Retina - Screen of the Eye, Functions and Conditions

The Screen of the Eye: Retina

Dr.Surya Rao Poodipeddi profile Authored by Dr.Surya Rao Poodipeddi on 31 Jan 2014 - 17:31.

Human eyeball have three layers namely the outer layer called the sclera, which maintains the shape of the eye. Inside the sclera is a layer called the choroid, which supplies nutrients to the eye. the innermost layer is called the Retina.

The Retina structure: The retina is a light sensitive layer at the back of the eye and covers roughly 65 percent of the interior surface of the eye. The retina contains two types of light sensitive cells called Rods & Cones.

The rods respond to dim light and the cones detect color. The rods and cones convert light energy into signals that are carried to the brain by the optic nerve for interpretation of the images. In the middle of the retina lies a small dimple called the Fovea.

The eye’s sharpest vision and location of color perception takes place in the center of the retina.

Roughly 125 million rods are intermingled over the retina. Each rod is about 0.002 mm in diameter and can detect the presence of the dimmest light. The cones though less in number totaling around 6 to 7 millions and measuring about 0.006 mm in diameter can be compared to a low speed color film capable of distinguishing any color pattern in bright light.

The retina is richly supplied by the retinal vessels which leave the retina along with the nerve fibers, through an area called the optic disc. The area of the retina responsible for more detailed vision is called the Macula. The optic nerve is responsible for carrying signals from the retina to the brain through the optic disc. The fovea at the center of the macula packed with millions of light sensitive cells is the most sensitive part of the retina.

Retina conditions: There are far too many conditions, which can affect the retina. Some of the conditions are:

  • Color blindness: This is a sexlinked-inherited disorder, which is transmitted through x-linked chromosomal defect, mainly through a carrier. The inheritance is through a normal mother, an abnormal gene and an affected father, passing it on to all daughters who might not be color blind but may pass on to the next generation. A carrier mother and an unaffected father with a defective gene may pass on the problem to each child with 1 in 2 chance of inheritance. Sons who inherit this gene are invariably color blind where as daughters who inherit this gene, become carriers. Anybody with colorblindness has a reduced ability to distinguish different colors particularly the red and green.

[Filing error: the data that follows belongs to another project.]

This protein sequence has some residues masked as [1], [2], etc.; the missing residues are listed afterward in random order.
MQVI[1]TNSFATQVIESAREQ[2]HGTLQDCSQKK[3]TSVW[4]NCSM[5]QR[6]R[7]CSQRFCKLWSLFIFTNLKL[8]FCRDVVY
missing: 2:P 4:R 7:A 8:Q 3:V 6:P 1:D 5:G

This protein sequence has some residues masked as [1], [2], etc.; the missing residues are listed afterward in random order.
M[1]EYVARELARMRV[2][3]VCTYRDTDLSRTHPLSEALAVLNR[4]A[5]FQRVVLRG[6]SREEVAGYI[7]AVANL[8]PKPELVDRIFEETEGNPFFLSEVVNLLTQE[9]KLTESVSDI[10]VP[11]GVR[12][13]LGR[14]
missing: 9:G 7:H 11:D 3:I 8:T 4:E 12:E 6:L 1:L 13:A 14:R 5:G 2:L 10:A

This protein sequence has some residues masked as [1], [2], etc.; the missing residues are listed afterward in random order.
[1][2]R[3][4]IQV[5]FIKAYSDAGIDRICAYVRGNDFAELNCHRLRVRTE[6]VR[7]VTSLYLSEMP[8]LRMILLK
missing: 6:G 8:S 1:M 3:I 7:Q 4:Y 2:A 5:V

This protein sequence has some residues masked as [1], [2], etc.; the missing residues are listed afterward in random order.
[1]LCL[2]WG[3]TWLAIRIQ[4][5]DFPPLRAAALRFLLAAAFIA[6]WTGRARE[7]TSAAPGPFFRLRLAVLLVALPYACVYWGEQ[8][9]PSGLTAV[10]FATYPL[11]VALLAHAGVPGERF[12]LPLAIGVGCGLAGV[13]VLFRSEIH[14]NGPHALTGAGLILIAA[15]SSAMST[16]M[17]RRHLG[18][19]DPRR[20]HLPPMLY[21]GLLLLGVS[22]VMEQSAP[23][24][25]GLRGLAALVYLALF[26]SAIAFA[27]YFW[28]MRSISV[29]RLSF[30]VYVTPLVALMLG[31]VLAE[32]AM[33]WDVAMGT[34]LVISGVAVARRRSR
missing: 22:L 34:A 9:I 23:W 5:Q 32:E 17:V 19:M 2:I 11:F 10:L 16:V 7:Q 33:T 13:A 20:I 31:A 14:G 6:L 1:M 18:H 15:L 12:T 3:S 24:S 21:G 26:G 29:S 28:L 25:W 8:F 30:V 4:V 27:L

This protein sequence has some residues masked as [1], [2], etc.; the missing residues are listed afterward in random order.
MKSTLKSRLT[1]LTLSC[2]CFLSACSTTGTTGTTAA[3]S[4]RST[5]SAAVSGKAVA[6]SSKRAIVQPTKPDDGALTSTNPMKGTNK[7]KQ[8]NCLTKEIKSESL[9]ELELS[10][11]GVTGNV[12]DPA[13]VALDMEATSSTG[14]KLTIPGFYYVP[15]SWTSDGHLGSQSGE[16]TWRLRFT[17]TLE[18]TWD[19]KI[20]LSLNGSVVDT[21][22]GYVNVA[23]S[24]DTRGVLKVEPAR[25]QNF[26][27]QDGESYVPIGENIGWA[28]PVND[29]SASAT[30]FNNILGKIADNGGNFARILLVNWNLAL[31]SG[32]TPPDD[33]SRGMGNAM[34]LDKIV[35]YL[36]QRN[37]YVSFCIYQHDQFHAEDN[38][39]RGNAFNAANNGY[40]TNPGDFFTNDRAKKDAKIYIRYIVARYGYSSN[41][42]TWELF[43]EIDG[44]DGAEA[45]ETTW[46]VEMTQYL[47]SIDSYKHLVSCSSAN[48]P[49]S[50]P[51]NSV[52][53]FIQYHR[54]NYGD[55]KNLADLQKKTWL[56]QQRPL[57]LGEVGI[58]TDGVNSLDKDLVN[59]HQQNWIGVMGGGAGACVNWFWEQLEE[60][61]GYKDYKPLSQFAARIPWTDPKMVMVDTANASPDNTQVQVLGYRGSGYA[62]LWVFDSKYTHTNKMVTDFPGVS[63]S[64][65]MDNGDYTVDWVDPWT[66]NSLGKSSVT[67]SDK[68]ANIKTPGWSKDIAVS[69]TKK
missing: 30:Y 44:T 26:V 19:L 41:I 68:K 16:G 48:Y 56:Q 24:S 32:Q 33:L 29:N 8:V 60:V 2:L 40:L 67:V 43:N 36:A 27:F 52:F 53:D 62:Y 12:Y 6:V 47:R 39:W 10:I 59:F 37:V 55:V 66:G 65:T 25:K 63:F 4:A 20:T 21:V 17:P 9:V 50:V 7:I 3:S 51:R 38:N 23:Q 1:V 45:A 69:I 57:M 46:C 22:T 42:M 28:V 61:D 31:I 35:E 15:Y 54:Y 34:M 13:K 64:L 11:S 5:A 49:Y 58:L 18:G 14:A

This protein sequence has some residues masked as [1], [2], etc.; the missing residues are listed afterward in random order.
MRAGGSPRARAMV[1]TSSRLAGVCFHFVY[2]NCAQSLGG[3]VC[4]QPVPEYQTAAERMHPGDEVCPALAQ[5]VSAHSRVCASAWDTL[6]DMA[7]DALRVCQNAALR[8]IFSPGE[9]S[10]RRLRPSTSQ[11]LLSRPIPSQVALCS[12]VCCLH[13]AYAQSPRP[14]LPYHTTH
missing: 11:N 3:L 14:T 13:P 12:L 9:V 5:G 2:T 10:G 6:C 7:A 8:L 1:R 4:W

• Papilledema: This is a condition where a swelling develops over the optic nerve, which carries signals from the light sensitive retina to the brain. High blood pressure, head injuries and tumors in the brain are some of the common causes for edema over the optic disc from where the optic nerve emerges. Treatment depends on the cause. Corticosteroids hold importance in relieving the pressure on the optic nerve and the disc.
  • Retinal Detachment: Normally the retina is attached to the underlying tissue. However, in retinal detachment the retina gets partially separated from the underlying tissue. The problem starts with a small hole through which fluid passes leading to increased separation from the underlying tissue. If the detachment is small it can be sealed through laser surgery under local anesthesia. However in cases where there is considerable detachment, sealing is done under general anesthesia. In either case, early treatment increases the hope of restoring the vision.